Wednesday, September 3, 2014

ESO Image: Lupus 4 - Cosmic Spider Swallows Starlight

A dark, spider-shaped cloud of cosmic gas blocks out light from stars in a new image taken by a telescope in the Southern Hemisphere.

The amazing photo, taken by a telescope at the European Southern Observatory's La Silla Observatory in Chile, is filled with stars glowing brightly in a variety of colours.

Red, blue, yellow and orange stars frame the gas blob called Lupus 4, which blots out light from other, more distant stars in the center of the image. Fly through the image in a new video of the Lupus 4 space cloud from ESO.

Eventually, Lupus 4, which is located about 400 light-years from Earth, could give birth to its own stars.

A dark cloud of gas called Lupus 4 blocks out more-distant stars. Photo released Sept. 3, 2014.

Credit: ESO

"How many stars might eventually start to shine within Lupus 4? It is hard to say, as mass estimates for Lupus 4 vary," ESO representatives said in a statement today (Sept. 3).

"Two studies agree on a figure of around 250 times the mass of the sun, though another, using a different method, arrives at a figure of around 1,600 solar masses."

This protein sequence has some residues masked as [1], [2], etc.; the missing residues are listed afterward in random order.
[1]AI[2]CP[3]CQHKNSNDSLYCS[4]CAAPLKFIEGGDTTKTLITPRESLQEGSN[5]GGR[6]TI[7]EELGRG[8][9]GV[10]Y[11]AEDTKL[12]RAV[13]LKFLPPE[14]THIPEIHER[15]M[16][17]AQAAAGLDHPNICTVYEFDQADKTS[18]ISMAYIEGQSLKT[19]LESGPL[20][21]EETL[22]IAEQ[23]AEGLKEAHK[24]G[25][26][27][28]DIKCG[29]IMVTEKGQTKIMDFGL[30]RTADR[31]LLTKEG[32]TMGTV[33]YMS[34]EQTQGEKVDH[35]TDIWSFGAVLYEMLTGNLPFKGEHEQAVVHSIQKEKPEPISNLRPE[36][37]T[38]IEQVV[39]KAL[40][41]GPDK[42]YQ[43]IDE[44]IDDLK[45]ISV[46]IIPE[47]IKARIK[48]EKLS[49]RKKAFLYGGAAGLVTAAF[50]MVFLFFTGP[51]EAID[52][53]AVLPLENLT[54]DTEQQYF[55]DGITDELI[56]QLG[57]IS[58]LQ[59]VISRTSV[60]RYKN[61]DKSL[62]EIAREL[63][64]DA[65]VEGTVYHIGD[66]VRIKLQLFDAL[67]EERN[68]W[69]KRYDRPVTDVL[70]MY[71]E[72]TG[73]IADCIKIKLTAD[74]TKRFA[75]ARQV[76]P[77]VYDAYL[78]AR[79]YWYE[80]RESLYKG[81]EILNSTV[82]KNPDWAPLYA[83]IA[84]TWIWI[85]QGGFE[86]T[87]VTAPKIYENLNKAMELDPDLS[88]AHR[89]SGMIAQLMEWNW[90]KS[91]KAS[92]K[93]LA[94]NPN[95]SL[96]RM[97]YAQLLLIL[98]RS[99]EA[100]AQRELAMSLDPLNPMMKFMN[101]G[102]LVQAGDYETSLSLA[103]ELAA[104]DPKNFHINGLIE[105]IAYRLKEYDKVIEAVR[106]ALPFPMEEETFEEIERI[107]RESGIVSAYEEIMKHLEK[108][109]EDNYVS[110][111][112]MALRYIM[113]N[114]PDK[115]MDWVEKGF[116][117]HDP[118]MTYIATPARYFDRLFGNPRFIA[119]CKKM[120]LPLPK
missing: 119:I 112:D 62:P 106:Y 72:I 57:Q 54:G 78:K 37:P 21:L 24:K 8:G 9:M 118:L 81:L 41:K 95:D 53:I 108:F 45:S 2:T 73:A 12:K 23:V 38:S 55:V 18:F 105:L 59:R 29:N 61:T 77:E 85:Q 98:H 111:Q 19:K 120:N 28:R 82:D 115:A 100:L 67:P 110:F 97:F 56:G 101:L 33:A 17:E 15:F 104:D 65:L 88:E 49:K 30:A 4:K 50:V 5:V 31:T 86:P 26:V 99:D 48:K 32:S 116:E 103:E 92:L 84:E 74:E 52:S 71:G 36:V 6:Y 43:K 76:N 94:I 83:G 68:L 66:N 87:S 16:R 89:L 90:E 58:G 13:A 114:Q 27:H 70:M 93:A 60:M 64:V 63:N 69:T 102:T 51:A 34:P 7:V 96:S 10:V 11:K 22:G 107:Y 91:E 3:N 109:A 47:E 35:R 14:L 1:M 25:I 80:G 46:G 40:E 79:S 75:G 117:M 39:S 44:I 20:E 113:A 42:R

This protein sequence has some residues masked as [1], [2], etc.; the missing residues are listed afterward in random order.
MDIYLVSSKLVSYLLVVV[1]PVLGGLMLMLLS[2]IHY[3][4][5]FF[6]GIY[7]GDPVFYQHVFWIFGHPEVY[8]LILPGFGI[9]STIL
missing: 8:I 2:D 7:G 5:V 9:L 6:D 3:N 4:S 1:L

"Either way, the cloud contains ample material to give rise to plenty of bright new stars."

"Rather as earthly clouds make way for sunshine, so, too, shall this cosmic dark cloud eventually dissipate and give way to brilliant starlight."

Another gas cloud in the same area, called Lupus 3, already hosts about 40 young stars that formed over the course of the last 3 million years, ESO said.

The spidery cloud is part of a loose star cluster named the Scorpius-Centaurus OB association, which is a young, widely dispersed star grouping, according to ESO.

The stars in the cluster also likely come from the same huge cloud of cosmic material, representatives from the astronomy organization added.

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